After 42 Years in the UK, a Man Said He Wasn't British - Latest Global News

After 42 Years in the UK, a Man Said He Wasn’t British

A 74-year-old retired Ghanaian who has lived in the UK for almost 50 years will have to wait a decade before the Home Office grants him permanent residency.

Nelson Shardey, from Wallasey in the Wirral, had assumed for many years that he was officially considered British.

It was only in 2019 that he realized the opposite and, despite having paid taxes all his adult life, he now has to pay thousands of pounds to stay and use the NHS.

The Interior Ministry declined to comment on the ongoing legal case.

“Never asked”

Retired newsagent Shardey first came to the UK in 1977 to study accounting, on a student visa which also allowed him to work.

After a coup in his native Ghana, his family was no longer able to send him money to pay his fees.

He took a number of jobs making bread at Mother’s Pride and Kipling’s Cakes near Southampton and Bendick’s Chocolate in Winchester. No one has ever questioned his right to live or work in the UK.

He married a British woman and moved to Wallasey to run his own business, a newsagent called Nelson’s News.

When that marriage ended, he married another British woman and they had two sons, Jacob and Aaron.

“I tried my best to raise them as best as I could so that none of them would have to rely on welfare or anything like that,” Mr Shardey said.

He urged his sons to “study hard, get a good job and work for themselves,” and both went to university and then careers as research scientists and public relations managers.

Mr Shardey said he never left the UK as he saw no need to and considered it his home.

“No one questioned me. I bought all my things on credit, even the house.”

“I took out a mortgage. And no one questioned me about anything,” he said.

Mr Shardey served as a juror and received a police bravery award in 2007 after he ambushed a robber who was attacking a delivery man with a baseball bat.

Nelson Shardey receives a police bravery award

Nelson Shardey received his Police Bravery Award in 2007 [Nelson Shardey]

But when he applied for a passport in 2019 to return to Ghana after his mother died, he was told he was not British.

The Home Office said he had no right to be in the UK.

“I can’t afford to pay”

Officials told him to apply for the 10-year route to settlement, which is designed for people who want to move to the UK to work.

Over 10 years, access to the NHS costs around £7,000, and a further £10,500 over the same period.

“I can’t afford to pay any part of the money they are charging,” said Mr. Shardey, who is recovering from prostate cancer.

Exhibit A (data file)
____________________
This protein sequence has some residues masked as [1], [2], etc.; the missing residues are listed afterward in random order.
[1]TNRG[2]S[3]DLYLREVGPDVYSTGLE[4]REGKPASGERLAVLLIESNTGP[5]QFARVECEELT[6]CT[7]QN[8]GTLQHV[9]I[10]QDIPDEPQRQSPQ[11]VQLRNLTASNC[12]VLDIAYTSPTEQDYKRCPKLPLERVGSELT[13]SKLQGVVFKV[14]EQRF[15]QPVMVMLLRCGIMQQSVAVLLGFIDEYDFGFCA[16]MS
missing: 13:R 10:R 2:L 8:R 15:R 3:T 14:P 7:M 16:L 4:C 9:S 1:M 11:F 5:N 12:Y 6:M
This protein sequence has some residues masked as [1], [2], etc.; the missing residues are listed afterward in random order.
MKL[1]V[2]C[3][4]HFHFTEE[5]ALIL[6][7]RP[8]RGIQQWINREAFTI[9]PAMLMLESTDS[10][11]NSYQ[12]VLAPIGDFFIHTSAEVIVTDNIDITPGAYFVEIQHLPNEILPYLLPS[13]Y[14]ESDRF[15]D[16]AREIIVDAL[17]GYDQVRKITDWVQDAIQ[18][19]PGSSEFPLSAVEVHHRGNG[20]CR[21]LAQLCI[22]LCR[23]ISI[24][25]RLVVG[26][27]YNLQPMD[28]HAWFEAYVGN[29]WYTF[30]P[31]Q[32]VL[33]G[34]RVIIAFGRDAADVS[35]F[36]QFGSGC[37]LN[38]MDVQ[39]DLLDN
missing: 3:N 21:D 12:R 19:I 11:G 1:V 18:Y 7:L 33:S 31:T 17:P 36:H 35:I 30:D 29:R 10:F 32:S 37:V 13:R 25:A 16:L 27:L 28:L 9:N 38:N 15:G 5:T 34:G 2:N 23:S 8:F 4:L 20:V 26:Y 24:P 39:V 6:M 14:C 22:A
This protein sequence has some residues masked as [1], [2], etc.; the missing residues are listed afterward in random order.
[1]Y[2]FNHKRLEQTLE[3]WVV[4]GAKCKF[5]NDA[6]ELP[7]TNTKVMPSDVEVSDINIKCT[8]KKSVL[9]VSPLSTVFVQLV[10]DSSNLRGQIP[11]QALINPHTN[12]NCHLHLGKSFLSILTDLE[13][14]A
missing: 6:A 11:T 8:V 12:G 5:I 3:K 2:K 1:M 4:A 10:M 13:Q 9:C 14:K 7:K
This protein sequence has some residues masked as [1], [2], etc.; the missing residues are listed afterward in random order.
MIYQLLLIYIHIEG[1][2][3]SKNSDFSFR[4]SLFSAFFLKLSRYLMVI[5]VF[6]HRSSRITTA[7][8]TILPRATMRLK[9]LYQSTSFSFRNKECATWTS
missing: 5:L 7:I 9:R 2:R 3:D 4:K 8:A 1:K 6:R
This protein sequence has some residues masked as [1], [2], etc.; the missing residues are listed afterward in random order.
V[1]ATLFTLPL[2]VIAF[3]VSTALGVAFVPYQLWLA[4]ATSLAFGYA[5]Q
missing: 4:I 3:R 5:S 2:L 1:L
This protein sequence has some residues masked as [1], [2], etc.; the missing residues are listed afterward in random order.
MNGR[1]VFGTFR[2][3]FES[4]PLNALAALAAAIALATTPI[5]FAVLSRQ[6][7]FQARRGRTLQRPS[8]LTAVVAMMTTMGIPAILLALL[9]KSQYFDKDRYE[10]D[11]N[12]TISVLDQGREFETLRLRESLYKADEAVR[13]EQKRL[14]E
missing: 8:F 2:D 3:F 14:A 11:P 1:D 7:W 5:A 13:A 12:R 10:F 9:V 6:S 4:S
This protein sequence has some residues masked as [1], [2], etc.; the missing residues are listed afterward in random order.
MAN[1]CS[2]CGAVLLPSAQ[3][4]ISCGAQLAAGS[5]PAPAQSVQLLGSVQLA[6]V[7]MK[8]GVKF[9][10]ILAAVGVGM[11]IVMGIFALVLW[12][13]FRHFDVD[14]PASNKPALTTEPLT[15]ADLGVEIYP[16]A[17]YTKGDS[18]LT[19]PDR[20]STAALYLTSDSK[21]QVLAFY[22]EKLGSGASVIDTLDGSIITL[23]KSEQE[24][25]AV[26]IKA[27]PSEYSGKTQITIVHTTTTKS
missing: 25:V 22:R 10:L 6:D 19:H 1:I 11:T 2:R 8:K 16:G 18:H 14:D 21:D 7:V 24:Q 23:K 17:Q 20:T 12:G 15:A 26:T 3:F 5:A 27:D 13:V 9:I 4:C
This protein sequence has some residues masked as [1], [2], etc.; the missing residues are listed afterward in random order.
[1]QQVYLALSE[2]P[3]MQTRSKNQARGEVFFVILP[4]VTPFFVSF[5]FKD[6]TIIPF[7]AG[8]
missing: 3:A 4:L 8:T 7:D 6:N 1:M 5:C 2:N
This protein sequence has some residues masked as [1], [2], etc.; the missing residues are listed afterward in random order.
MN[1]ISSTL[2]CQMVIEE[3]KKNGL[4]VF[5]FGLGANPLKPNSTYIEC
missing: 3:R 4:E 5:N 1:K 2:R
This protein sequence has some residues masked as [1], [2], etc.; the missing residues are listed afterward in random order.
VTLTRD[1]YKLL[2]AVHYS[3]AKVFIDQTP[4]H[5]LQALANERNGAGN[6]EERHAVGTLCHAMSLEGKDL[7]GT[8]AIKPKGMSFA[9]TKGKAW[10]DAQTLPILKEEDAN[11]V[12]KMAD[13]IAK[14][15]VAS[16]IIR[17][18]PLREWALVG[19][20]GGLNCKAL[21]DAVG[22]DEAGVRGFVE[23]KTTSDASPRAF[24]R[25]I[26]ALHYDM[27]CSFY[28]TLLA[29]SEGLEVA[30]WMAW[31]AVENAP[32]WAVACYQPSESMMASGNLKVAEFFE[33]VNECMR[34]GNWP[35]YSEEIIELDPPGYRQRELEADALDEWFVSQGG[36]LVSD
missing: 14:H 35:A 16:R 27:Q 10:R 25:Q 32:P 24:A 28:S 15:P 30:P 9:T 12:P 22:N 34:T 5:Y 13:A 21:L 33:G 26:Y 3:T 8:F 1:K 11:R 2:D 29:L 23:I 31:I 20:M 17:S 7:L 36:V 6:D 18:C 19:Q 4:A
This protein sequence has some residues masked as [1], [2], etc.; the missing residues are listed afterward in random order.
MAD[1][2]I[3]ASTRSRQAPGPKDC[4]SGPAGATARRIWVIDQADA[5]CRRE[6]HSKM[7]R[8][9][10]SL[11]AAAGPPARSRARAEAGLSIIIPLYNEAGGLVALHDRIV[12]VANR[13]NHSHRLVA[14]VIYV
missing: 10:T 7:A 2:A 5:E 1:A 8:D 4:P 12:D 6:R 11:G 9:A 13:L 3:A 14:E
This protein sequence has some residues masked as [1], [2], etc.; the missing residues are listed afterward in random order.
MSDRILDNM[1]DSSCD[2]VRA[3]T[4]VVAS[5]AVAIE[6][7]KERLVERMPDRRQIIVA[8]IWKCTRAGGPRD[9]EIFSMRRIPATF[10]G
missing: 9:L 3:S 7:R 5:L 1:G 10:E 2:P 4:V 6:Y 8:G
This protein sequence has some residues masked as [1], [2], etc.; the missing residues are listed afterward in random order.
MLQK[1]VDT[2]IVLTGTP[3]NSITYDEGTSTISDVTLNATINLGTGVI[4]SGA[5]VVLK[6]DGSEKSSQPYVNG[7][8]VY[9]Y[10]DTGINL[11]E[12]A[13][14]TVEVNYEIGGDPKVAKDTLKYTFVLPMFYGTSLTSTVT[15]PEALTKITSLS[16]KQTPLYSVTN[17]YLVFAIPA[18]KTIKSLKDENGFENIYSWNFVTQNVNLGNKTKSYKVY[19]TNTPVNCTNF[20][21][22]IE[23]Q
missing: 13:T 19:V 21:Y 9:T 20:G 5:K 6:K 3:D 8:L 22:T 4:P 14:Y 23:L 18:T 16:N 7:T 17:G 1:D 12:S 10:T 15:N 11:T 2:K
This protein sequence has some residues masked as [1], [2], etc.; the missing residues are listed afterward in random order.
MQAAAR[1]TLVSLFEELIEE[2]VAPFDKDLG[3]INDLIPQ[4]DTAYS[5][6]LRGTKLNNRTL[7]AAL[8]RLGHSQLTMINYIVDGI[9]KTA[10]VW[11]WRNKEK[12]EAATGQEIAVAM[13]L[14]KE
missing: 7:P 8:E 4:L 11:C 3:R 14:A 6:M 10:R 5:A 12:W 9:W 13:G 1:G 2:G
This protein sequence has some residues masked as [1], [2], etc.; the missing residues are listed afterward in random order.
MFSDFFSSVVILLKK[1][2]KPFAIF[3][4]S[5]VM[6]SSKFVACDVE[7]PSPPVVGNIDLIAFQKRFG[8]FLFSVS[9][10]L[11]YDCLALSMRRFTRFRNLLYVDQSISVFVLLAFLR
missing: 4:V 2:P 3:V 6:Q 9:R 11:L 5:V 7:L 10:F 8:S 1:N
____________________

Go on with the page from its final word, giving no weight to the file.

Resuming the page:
“Telling me to go down this path is a punishment and not fair in any way.”

“I don’t understand at all why this excitement, because I have put my whole life, my whole self into this country.”

When he tried to renew his UK residency online two years ago, he filled out the wrong form.

That meant the ten-year process had to start again in 2023.

As a result, Mr Shardey will not be allowed to remain permanently in the UK until he is 84 years old.

“I just thought it was a joke. It’s just ridiculous,” said his son Jacob, who researches cardiovascular physiology.

“Why would he start this 10-year career when he’s been here since 1977?

“He has been here longer than the people working on his case at the Home Office have been alive.”

“Extraordinary facts”

With the help of Nicola Burgess, a lawyer from the Greater Manchester Immigration Aid Unit (GMIAU), Mr Shardey is now taking the Home Office to court.

His case – which his sons are trying to crowdfund – is that the Home Office should have treated him as an exception because of his long time in the UK and because of his bravery award and service to the community.

“We know that at least one caseworker has looked at his file and suggested that he be granted indefinite leave to remain based on exceptional facts,” Ms Burgess said.

“And if you look at it on a personal level, if Nelson were your friend or your neighbor, you would absolutely agree that he should be given the immediate right to settle.”

A Home Office spokesman said: “It would be inappropriate to comment on ongoing legal proceedings.”

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